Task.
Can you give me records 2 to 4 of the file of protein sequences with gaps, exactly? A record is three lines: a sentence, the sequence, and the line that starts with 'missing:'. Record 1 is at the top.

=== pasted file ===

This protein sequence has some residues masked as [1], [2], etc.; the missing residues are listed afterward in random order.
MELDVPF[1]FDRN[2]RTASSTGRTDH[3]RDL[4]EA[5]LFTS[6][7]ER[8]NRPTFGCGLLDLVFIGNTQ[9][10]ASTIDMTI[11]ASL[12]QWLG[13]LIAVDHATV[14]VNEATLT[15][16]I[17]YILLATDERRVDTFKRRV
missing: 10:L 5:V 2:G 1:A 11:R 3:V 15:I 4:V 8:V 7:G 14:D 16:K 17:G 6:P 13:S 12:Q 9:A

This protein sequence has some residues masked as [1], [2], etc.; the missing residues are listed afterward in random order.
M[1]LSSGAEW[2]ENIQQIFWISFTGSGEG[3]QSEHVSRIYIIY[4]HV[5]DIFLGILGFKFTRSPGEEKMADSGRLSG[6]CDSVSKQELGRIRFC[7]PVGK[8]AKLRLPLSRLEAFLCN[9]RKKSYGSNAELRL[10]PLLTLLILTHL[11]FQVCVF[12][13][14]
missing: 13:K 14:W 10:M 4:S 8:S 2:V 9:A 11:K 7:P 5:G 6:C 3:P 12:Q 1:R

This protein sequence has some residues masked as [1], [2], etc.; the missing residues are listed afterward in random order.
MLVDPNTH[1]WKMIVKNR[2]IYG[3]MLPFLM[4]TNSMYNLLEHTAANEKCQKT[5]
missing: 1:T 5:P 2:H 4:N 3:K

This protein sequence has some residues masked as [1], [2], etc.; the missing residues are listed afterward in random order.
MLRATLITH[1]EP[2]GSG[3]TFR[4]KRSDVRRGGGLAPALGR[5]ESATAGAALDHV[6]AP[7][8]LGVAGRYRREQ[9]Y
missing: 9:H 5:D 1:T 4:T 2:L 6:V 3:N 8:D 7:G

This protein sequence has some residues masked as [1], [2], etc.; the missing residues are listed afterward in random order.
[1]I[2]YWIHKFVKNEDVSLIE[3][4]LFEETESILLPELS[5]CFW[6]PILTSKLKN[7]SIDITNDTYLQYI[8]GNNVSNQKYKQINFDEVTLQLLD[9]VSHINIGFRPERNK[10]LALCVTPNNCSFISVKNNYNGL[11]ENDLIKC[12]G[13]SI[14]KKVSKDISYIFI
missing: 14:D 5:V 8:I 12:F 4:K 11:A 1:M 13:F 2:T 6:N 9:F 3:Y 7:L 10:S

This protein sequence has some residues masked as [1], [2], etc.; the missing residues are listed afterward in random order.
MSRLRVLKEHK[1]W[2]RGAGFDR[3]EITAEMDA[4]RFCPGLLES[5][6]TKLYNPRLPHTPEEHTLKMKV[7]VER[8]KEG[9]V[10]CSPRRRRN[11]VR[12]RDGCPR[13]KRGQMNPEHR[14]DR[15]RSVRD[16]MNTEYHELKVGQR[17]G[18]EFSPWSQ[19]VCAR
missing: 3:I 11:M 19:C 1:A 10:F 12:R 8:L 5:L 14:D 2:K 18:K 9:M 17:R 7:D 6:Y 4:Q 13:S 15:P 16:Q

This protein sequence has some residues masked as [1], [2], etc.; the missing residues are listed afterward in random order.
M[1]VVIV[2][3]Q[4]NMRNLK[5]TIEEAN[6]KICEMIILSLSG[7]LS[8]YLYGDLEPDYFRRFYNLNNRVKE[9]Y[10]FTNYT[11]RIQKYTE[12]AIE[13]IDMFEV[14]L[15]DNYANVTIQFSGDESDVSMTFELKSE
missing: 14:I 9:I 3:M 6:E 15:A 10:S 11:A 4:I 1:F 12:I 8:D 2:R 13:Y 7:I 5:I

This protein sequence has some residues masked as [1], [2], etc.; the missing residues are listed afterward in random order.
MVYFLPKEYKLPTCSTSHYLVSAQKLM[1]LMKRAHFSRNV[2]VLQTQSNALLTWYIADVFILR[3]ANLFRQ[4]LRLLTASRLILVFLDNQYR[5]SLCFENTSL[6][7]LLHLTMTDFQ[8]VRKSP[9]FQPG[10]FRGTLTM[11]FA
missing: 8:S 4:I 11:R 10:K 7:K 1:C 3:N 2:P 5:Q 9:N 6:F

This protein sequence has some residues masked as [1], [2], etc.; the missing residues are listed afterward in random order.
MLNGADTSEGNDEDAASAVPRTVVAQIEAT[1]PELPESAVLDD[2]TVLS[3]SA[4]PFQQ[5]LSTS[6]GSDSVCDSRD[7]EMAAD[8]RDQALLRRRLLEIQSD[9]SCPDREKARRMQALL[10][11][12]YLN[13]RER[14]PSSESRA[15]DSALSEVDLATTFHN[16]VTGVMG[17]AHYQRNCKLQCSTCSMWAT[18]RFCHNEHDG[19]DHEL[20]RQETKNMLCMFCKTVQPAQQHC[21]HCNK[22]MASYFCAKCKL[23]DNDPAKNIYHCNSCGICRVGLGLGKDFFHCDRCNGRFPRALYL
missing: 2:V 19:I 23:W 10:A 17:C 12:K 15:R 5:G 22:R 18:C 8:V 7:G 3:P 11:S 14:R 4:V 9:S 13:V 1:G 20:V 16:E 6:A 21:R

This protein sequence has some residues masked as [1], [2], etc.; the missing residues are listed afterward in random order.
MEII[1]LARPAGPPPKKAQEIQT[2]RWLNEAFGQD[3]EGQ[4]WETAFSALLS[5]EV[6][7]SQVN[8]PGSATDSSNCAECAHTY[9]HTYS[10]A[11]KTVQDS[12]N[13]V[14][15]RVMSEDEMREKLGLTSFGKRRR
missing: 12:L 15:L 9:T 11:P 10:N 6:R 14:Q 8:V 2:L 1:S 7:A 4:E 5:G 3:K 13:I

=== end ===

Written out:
This protein sequence has some residues masked as [1], [2], etc.; the missing residues are listed afterward in random order.
M[1]LSSGAEW[2]ENIQQIFWISFTGSGEG[3]QSEHVSRIYIIY[4]HV[5]DIFLGILGFKFTRSPGEEKMADSGRLSG[6]CDSVSKQELGRIRFC[7]PVGK[8]AKLRLPLSRLEAFLCN[9]RKKSYGSNAELRL[10]PLLTLLILTHL[11]FQVCVF[12][13][14]
missing: 13:K 14:W 10:M 4:S 8:S 2:V 9:A 11:K 7:P 5:G 6:C 3:P 12:Q 1:R

This protein sequence has some residues masked as [1], [2], etc.; the missing residues are listed afterward in random order.
MLVDPNTH[1]WKMIVKNR[2]IYG[3]MLPFLM[4]TNSMYNLLEHTAANEKCQKT[5]
missing: 1:T 5:P 2:H 4:N 3:K

This protein sequence has some residues masked as [1], [2], etc.; the missing residues are listed afterward in random order.
MLRATLITH[1]EP[2]GSG[3]TFR[4]KRSDVRRGGGLAPALGR[5]ESATAGAALDHV[6]AP[7][8]LGVAGRYRREQ[9]Y
missing: 9:H 5:D 1:T 4:T 2:L 6:V 3:N 8:D 7:G